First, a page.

Of all the household electronic goods Australians use, we use our televisions the most. For this reason, the Energy Star rating of our home televisions is particularly important. For purposes of establishing a TV Energy Rating, Energy Star assumes that the average television set will be in operation for 10 hours per day. The potential environmental impact of such high usage is obvious.
For this reason, the Australian government mandated that as of 1 October, 2009, all televisions offered for sale in Australia must meet Minimum Energy Consumption Standards (MECS) of at least 1 Star on the Energy Star labeling system. By October 2012, the MECS TV Energy Rating is set to increase to 4 Stars.
The Energy Star rating system is far more complex than you might imagine. Even the definitions of a TV tuner and monitor require several paragraphs of text. From there, it gets even more complicated. The Star Rating Index (SRI) is arrived at through a logarithmic equation. For most of us, the equation is not important, but it is important to know that they do not simply plug the TV in for a year and measure how many kilowatts of energy it consumes.
The TV Energy Rating is established through measuring and comparing a television’s energy consumption against the Base Energy Consumption (BEC) rating of 1 (the MECS). This is done both for the assumed 10 hours a day of active viewing and the other 14 hours when the TV is in standby mode. This last fact is very important, because many consumers assume that when the television is turned off, it is not consuming electrical energy. In fact, it can still be consuming quite a lot.
A very important part of the equation Energy Star uses for arriving at a TV Energy Rating is the Energy Reduction Factor (ERF). This factor is 20%. In plain English, a television with a TV Energy Rating of 4 annually consumes 20% less energy than a TV with an Energy Rating of only 3. That is a big difference and one that is worth bearing in mind when you are shopping for a new television.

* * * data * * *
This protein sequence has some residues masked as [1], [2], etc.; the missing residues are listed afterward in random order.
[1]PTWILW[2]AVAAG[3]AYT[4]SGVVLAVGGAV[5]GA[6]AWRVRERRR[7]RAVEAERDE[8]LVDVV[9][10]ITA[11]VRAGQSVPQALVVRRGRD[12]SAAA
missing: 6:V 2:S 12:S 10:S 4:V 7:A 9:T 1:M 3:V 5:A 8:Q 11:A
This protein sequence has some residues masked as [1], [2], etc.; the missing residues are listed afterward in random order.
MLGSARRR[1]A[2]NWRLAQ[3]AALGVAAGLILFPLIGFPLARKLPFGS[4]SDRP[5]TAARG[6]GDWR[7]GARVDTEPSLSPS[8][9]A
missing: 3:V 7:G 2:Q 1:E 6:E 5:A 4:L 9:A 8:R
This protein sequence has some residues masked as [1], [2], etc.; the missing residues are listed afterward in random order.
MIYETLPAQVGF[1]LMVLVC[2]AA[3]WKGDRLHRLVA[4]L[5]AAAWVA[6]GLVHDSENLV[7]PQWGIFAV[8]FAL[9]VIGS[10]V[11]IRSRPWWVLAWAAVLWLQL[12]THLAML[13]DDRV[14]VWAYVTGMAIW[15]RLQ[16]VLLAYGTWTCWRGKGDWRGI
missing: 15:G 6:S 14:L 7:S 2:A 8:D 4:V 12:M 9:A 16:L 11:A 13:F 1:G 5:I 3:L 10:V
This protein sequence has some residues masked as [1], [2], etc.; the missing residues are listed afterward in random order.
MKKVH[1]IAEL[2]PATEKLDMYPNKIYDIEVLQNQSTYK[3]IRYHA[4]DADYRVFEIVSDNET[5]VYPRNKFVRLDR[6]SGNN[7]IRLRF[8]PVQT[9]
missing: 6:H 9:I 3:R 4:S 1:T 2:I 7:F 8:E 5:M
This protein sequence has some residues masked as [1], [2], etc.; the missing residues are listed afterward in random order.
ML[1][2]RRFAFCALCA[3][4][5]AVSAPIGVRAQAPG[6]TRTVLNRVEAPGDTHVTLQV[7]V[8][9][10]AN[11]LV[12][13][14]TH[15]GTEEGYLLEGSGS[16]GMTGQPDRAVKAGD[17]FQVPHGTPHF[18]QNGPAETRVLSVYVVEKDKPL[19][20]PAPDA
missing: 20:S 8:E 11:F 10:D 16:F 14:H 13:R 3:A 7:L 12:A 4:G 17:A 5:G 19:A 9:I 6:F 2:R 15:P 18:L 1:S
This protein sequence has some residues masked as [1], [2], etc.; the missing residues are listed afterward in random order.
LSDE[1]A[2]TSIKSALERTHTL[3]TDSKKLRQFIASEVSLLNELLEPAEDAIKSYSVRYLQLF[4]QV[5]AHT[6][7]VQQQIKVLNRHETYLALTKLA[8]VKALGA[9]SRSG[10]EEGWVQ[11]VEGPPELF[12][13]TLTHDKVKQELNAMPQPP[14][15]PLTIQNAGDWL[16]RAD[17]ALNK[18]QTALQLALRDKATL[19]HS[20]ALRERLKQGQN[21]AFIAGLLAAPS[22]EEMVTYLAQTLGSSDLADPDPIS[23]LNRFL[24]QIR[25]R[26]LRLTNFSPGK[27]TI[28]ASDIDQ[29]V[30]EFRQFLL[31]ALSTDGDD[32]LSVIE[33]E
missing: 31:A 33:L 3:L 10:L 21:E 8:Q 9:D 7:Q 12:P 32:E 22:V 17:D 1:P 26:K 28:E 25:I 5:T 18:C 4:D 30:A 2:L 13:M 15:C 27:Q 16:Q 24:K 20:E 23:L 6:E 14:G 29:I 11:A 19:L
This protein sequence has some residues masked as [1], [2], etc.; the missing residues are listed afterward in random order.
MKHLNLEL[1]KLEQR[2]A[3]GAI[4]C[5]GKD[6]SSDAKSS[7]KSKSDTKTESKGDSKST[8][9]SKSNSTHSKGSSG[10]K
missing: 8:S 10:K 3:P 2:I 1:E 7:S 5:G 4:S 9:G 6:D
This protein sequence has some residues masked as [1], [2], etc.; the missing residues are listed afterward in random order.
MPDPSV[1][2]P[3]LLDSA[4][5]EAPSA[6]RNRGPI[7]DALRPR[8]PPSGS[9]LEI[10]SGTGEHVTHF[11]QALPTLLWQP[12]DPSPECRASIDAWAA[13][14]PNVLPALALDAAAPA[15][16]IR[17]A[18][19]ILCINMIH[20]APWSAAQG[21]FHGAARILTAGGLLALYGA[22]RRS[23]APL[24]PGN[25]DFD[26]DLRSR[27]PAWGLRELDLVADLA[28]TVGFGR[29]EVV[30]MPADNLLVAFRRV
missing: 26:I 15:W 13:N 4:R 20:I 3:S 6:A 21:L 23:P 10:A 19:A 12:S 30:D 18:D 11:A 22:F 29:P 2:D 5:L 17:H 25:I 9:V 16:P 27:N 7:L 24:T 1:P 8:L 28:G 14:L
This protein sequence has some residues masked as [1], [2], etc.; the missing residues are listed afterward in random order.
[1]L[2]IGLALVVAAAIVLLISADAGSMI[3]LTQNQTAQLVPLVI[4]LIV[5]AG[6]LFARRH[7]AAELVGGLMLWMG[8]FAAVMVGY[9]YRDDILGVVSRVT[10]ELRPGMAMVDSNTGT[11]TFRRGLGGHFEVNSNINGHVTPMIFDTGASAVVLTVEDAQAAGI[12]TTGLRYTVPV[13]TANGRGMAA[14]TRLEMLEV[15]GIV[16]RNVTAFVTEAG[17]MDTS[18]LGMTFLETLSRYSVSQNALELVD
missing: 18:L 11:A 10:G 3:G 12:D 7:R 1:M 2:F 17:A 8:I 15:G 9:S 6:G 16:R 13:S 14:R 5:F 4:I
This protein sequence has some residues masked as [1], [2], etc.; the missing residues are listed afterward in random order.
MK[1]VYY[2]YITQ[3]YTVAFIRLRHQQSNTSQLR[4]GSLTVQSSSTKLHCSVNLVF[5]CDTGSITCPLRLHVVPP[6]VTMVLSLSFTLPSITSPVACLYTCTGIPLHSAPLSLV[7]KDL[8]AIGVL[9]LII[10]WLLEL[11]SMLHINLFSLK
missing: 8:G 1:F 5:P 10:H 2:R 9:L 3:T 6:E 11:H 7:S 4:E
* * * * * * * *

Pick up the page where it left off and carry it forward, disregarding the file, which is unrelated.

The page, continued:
Finally, Energy Star does not play favourites in their TV Energy Rating System. While screen size is a factor in the comparative labelling system, whether a television is an HDTV or not is not a factor. The aim of the Energy Star TV Energy Rating system is to compare “apples with apples,” not “green apples with red apples.”
When it all comes out of the logarithmic wash, we, the consumers get a very accurate understanding of a television’s energy consumption from its TV Energy Rating. Since greenhouse emissions are something we should all be concerned about, so should our TV Energy Rating. Because we all like to save on our energy bill, it should be one of our primary considerations when purchasing a television. Fortunately, the majority of TVs listed on Comparison.com.au have an Energy Star rating of 4 or more. In fact, many of them enjoy an Energy Star rating of 7 or more. Unlike most other electronic goods, TVs can earn “super efficiency” Energy Star ratings of up to 10. To date, no TV has received such a high TV Energy Rating, but a few newer LCD LED TVs have very impressive ratings of 8 Stars and at least one model even has a 9 Star rating.